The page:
Chinese astronomers have managed to locate the most lithium-rich star in the Milky Way, the national media outlet Xinhua announced earlier this week.
The star in question, a red giant found 4,500 light-years away from Earth, has an extremely high lithium abundance — 3,000 times higher than a typical red giant star, reports Phys.org.
Dubbed TYC 429-2097-1, this unusual star lies in the Ophiuchus constellation (the “Serpent Bearer,” symbolized by a man clutching a snake) and seems to be at the beginning of its lithium-rich phase, shows a new study detailing the discovery.
The credit for this amazing find belongs to scientists from the National Astronomical Observatories of China (NAOC) of the Chinese Academy of Sciences in Beijing, who spotted the lithium-rich star with the help of the Large Sky Area Multi-Object Fiber Spectroscopic Telescope (LAMOST).
Housed in NAOC’s Xinglong Observatory, in the Hebei Province of north China, LAMOST is a special quasi-meridian reflecting Schmidt telescope able to observe nearly 4,000 celestial bodies in one swoop.
According to the new study, recently published in the journal Nature, around 1 percent of the giant stars in the Milky Way have “anomalously high lithium abundances in their atmospheres.” These objects contradict the predictions of standard stellar evolution models, throwing astronomers for a loop.
“Decades of effort have been put into explaining why such extreme objects exist, yet the origins of lithium-rich giants are still being debated,” the authors wrote in their paper.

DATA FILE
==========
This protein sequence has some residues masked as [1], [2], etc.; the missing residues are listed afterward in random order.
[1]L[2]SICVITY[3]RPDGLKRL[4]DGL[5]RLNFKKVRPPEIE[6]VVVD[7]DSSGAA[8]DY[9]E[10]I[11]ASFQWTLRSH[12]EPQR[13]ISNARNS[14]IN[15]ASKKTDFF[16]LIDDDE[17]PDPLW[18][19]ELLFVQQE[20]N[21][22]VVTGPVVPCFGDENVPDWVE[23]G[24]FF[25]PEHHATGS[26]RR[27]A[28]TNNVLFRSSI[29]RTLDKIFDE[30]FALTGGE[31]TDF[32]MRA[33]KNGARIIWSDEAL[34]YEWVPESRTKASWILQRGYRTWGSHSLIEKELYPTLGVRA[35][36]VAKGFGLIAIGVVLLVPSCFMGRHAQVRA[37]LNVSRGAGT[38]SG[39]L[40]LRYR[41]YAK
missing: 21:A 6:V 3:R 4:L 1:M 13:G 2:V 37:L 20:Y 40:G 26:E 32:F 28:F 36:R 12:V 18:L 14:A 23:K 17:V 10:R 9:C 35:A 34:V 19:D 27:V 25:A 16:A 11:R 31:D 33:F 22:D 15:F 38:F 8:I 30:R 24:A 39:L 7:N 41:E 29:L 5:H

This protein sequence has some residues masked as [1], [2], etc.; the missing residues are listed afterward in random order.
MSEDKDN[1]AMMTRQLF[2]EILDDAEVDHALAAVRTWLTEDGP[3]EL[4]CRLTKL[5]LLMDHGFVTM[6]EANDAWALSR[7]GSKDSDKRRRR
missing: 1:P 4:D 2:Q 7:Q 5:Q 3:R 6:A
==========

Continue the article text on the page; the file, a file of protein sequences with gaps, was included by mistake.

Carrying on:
The newly discovered star is the most lithium-rich known to date. Only a handful of such stars have been detected in the past 30 years, notes Tech2.
“The discovery of this star has largely increased the upper limit of the observed lithium abundance, and provides a potential explanation to the extremely lithium-rich case,” said Prof. Zhao Gang, senior author of the new paper.
After LAMOST picked up the red giant in its field of view, the researchers studied the star with the Automated Planet Finder (APF) telescope at Lick Observatory in California and believe they have found an answer as to why TYC 429-2097-1 has such a high abundance of lithium.
The team suggests that this low-mass star, just 1.5 times more massive than the sun, was able to generate this incredible amount of lithium “through the transportation of beryllium during the red giant phase,” explains the paper. The astronomers detail their hypothesis in a nuclear simulation model presented in the study and which recreates the process that filled up the red giant with so much lithium.
Another intriguing thing about TYC 429-2097-1 is that the star was found to be on the red-giant-branch, the interval of stellar evolution before helium ignition occurs.
“Such a high lithium abundance indicates that the star might be at the very beginning of its lithium-rich phase, which provides a great opportunity to investigate the origin and evolution of lithium in the galaxy,” the authors wrote in the study.